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Bad Winters Increase the Risk of Truck Accidents

Bad Winters Increase the Risk of Truck AccidentsIf you live in Savannah or anywhere else in Georgia, you are probably used to mild winters. The southern state rarely gets snow, with most inclement weather during winter related to rain. Trucks can pose risks even in good weather, and stormy winter weather makes them extra dangerous.

Any semi-truck or big rig traveling through Savannah or Georgia during inclement weather is a hazard, especially if the vehicle is on an interstate highway and coming from a location with terrible winter weather. Depending on the circumstances, commercial vehicles in poor winter weather can cause serious truck accidents and injuries.

Common reasons for truck accidents in Georgia during winter

Truck accidents during bad winter weather happen for a variety of reasons, including:

Maintenance failures

Trucking companies that fail to take care of their fleets put their drivers and everyone else on the road at risk. Maintenance issues can include ignoring tire rotation guidelines, which causes front tires that do the brunt of the turning to wear unevenly. The more wear a tire experiences, the thinner its rubber becomes, and the risk of blowouts increases.

Other maintenance failures include not promptly replacing brakes or windshield wipers, which creates stopping and visibility challenges. In addition, transmissions and engines are at risk for failure if their fluids are not replaced every six months or so. As motor oil and transmission fluid thicken from road dust, dirt, metal shards, and other particles, the auto parts can seize and shut down. There is also the risk of overheating from excessive moving part friction.

Maintenance issues can additionally include forgetting to inflate truck tires properly. As the temperature lowers, the air pressure within the tires drops, resulting in underinflation. Under-inflated tires make more contact with the road, causing them to wear down relatively quickly and potentially blow out.

Inexperienced drivers

Any truck driver who operates a commercial vehicle must earn their commercial driver’s license (CDL), which includes passing vision exams, written exams, and other training modules. If the truck driver recently earned their CDL but did not have significant experience on the road, they might make errors while driving in bad winter weather that risks vehicular collisions.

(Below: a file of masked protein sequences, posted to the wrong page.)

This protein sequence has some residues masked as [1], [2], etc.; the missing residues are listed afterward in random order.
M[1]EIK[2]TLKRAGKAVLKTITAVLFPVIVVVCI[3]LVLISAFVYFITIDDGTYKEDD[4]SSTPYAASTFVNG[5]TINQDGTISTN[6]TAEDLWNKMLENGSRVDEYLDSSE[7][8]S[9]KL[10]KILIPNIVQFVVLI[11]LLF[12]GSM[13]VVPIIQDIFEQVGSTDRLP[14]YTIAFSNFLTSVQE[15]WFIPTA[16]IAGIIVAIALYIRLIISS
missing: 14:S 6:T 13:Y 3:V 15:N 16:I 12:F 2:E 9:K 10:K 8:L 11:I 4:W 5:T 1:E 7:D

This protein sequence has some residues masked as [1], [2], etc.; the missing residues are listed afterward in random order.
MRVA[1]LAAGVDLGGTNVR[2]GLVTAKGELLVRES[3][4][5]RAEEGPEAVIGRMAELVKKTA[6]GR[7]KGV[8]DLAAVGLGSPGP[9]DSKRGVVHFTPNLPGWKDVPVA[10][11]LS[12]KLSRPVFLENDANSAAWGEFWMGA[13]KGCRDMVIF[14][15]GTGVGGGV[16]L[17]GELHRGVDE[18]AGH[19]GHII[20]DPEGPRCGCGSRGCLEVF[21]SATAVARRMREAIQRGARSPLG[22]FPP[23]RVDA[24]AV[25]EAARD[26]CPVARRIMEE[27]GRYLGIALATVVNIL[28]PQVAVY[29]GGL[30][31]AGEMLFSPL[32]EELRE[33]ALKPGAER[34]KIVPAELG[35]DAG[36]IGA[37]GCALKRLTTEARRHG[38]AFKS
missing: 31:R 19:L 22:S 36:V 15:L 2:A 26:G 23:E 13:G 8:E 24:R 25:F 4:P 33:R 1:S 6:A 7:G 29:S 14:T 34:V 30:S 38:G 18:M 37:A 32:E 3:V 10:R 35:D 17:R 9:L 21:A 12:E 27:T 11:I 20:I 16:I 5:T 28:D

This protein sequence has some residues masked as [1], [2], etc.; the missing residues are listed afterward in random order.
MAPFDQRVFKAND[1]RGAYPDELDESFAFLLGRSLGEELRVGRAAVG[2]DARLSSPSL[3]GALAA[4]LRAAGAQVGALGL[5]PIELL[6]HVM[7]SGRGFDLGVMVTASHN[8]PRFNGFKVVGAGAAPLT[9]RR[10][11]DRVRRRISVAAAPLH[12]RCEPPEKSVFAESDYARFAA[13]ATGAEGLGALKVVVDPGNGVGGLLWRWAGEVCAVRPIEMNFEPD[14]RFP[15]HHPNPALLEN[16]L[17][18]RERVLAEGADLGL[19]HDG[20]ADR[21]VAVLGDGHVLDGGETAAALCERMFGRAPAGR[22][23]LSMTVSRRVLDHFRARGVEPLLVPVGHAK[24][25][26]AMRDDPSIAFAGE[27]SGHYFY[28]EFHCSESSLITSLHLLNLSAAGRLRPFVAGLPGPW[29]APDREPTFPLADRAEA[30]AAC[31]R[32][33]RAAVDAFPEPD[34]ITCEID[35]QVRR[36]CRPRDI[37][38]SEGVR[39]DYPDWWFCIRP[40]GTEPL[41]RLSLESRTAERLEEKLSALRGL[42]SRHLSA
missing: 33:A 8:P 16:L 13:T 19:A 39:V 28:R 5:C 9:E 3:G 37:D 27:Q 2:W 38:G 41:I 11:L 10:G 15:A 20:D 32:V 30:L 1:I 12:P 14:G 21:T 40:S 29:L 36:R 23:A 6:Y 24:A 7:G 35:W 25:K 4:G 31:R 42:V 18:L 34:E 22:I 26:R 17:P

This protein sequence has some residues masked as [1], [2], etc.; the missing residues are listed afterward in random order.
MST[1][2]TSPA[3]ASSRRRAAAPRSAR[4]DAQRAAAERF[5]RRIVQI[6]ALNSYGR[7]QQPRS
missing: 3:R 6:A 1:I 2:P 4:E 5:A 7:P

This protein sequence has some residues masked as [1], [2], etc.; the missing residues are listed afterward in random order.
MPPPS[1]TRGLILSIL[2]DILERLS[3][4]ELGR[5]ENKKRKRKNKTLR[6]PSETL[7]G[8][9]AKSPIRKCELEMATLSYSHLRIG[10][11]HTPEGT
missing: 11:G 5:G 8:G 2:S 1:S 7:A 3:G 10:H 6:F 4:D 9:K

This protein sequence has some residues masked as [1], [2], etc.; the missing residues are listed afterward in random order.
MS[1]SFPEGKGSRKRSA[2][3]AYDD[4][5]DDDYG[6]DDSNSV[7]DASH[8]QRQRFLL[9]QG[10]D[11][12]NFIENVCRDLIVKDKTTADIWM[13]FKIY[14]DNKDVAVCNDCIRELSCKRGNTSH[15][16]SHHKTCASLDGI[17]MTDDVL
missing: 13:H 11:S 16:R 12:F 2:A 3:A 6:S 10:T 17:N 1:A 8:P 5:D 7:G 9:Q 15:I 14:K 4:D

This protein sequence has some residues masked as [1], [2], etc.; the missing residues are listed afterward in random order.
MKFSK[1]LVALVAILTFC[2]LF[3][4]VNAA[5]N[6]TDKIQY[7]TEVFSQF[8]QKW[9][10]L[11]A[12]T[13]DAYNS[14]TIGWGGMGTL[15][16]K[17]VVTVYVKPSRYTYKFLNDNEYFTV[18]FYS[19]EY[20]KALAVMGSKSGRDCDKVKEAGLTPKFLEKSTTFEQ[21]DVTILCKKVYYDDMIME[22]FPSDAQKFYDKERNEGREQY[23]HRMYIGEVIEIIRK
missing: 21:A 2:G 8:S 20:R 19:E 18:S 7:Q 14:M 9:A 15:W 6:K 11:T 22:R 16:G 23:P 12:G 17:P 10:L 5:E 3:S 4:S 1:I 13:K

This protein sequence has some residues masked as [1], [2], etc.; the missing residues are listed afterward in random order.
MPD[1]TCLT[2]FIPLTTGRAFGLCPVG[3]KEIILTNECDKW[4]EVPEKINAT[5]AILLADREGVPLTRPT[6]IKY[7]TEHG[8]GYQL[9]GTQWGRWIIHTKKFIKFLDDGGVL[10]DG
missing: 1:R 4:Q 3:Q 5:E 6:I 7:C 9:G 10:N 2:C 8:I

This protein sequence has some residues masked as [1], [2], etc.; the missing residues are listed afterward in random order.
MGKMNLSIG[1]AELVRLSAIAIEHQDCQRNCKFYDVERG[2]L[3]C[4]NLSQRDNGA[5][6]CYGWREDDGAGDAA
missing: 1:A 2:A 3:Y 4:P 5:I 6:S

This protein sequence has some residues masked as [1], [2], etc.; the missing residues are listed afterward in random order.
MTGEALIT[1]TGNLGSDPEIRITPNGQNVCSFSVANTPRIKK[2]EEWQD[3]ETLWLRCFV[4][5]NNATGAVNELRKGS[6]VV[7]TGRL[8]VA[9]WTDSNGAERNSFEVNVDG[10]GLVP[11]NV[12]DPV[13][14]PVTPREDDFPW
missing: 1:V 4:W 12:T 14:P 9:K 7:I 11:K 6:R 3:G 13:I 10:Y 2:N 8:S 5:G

Overconfidence is another driver issue that can result in accidents. For example, the driver might think they can handle any type of poor weather but is unfamiliar with black ice or thin ice layers on roads that are virtually impossible to see and can result in loss of truck control.

Snow on top of trucks

While Georgia rarely experiences severe snow, truck drivers from states with heavy snowfall might bring the white stuff with them. Snow that remains on top of tractor-trailer cabins, for example, can slide off as it melts in warmer Georgia weather and hits nearby vehicles, causing visibility issues that risk causing serious accidents. In addition, drivers who experience sudden snow on their windshields might panic and lose control of their cars, causing collisions with other vehicles. And since many big rigs drive through Savannah and other parts of Georgia regularly, the chance of truck drivers bringing snow with them increases.

Establishing liability in Georgia truck accidents

Determining liability in a truck accident naturally depends on the cause. For example, if the accident occurred because the trucking company failed to maintain the vehicle in question, they may be liable. Drivers may also be liable if their actions contributed to the crash. For example, a driver speeding in poor weather (snow, ice, and rain) may also be liable.

Poorly maintained roads that result in truck accidents are typically the local or state government’s fault. For example, say a truck slides on a state road that was not appropriately de-iced, resulting in a multi-vehicle accident. In this case, the Georgia Department of Transportation may be liable.

Damages in truck accident claims

Sustaining injuries from a truck accident in Savannah or throughout Georgia typically calls for filing a personal injury claim that lists the requested damages. Typical economic damages that cover expenses related to the accident include:

  • Medical costs
  • Lost wages
  • Reduced earning capacity
  • Disability
  • Trauma counseling

Non-economic damages that compensate for the emotional and psychological ramifications of the truck accident can include:

  • Mental anguish
  • Emotional distress
  • Pain and suffering
  • Loss of enjoyment of life

Suppose plaintiffs in a truck accident case do not survive their injuries. In that case, their family members can file wrongful death claims and collect damages such as funeral and burial costs, loss of companionship, and loss of income.

As you recover from a truck accident, contact an attorney or have a family member make the call. A personal injury lawyer will review your case and determine how to move forward in a way that suits you best. They navigate every aspect of the legal claim so you can focus on your recovery and work to secure damages that cover the financial losses you have endured.

If you need to speak with a personal injury attorney in Georgia, contact Harris Lowry Manton LLP. With offices in Atlanta and Savannah, our experienced attorneys provide a full suite of personal injury services, including representation for car, motorcycle, truck accidents, and auto defects. Call our office or submit a contact form to schedule a free initial consultation today.

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